Black History Month, observed every February, celebrates the contributions and central role of African Americans throughout US history. President Gerald Ford was the first to officially recognize what is also called African American Month in 1976. However, the idea was the brainchild of American historian and author Dr. Carter G. Woodson.
In 1915, Woodson and Jesse Moorland, an educator and minister, founded what is now called the Association for the Study of African American Life and History (ASALH). Its mission was to educate the nation about the history, sacrifices, and achievements of African Americans and people of African heritage.
To share his love for Black history with students, Woodson initiated Negro History Week on February 12, 1926. The historian chose the second week of February because it includes the birthdays of President Abraham Lincoln (February 12), who abolished slavery, and civil rights activist Frederick Douglass (February 14).
The idea was extremely successful. Educators countrywide soon began asking for suitable instruction materials for their students. This prompted Woodson and the ASALH to create appropriate lesson plans and classroom posters. They were centered around an annual theme.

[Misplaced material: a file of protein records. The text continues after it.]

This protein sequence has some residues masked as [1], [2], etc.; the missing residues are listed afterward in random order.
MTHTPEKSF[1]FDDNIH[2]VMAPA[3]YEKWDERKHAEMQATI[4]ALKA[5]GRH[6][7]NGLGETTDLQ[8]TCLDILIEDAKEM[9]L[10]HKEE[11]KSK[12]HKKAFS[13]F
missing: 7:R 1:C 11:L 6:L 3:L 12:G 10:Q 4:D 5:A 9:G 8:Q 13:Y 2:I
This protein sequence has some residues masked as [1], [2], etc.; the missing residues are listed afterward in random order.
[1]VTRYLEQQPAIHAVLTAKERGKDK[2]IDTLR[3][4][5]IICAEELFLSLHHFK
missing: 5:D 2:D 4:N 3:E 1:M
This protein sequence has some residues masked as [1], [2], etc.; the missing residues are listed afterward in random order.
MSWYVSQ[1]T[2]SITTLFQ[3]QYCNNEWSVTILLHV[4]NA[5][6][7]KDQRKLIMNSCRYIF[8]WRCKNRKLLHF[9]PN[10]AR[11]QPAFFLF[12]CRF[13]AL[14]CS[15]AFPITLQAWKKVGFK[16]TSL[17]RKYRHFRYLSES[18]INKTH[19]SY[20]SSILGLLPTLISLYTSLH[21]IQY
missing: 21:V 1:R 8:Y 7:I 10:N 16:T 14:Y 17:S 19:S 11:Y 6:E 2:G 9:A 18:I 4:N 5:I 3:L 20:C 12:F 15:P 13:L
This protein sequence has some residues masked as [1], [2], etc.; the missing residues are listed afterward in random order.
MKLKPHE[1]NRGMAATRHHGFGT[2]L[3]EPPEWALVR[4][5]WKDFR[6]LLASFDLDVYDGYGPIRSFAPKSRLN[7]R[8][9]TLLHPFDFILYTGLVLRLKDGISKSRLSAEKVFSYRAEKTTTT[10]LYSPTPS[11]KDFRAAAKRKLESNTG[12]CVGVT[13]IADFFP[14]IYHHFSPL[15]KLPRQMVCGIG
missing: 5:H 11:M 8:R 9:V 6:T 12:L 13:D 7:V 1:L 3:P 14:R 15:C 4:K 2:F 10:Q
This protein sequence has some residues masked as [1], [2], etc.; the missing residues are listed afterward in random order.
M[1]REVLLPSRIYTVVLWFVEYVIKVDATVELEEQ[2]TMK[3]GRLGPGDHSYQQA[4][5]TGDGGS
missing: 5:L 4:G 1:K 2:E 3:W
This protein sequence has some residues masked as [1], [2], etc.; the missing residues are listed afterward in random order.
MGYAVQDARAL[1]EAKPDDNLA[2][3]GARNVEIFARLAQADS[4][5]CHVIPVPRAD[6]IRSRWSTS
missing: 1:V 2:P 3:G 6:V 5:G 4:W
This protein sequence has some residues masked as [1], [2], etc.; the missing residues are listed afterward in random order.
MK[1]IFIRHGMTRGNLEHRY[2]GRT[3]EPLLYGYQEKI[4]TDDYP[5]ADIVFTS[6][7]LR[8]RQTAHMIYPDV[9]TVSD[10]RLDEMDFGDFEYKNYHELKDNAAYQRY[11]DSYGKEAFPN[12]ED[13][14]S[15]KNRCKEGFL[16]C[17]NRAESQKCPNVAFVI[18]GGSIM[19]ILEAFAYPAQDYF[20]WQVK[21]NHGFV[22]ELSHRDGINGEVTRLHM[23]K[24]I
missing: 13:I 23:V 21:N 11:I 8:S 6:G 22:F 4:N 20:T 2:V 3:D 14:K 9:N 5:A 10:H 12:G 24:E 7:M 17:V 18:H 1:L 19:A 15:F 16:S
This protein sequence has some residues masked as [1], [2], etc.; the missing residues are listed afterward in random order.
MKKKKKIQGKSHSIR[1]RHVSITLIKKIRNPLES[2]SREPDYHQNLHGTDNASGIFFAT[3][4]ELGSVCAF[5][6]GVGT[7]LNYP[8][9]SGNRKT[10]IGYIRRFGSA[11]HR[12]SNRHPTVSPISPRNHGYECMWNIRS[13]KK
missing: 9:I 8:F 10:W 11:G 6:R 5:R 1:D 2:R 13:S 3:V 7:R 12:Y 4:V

By the time Woodson died in 1950, Negro History Week had become an annual event in schools across the country. In the 1960s, the observance became increasingly known as Black History Week. In 1976, the ASALH officially changed the name and also made it a month-long celebration.
Today, Black History Month is one of the most important cultural heritage months on the American calendar. Schools mark the occasion by highlighting the accomplishments of prominent African Americans like Dr. Martin Luther King Jr., as well as well as lesser-known individuals. The extensive list includes Madam C.J. Walker, the first Black self-made millionaire, Hiram Revels, the first African American US senator, and George Carver, who developed over 300 new uses for peanuts.
Museums and public libraries also host special events centered around the annual theme. In 2024, the month is dedicated to "African Americans and the Arts." It honors African American artists — poets, writers, visual artists, and dancers — who have made a difference through their work.
Happy Black History Month!
Resources: History.com, Wikipedia.org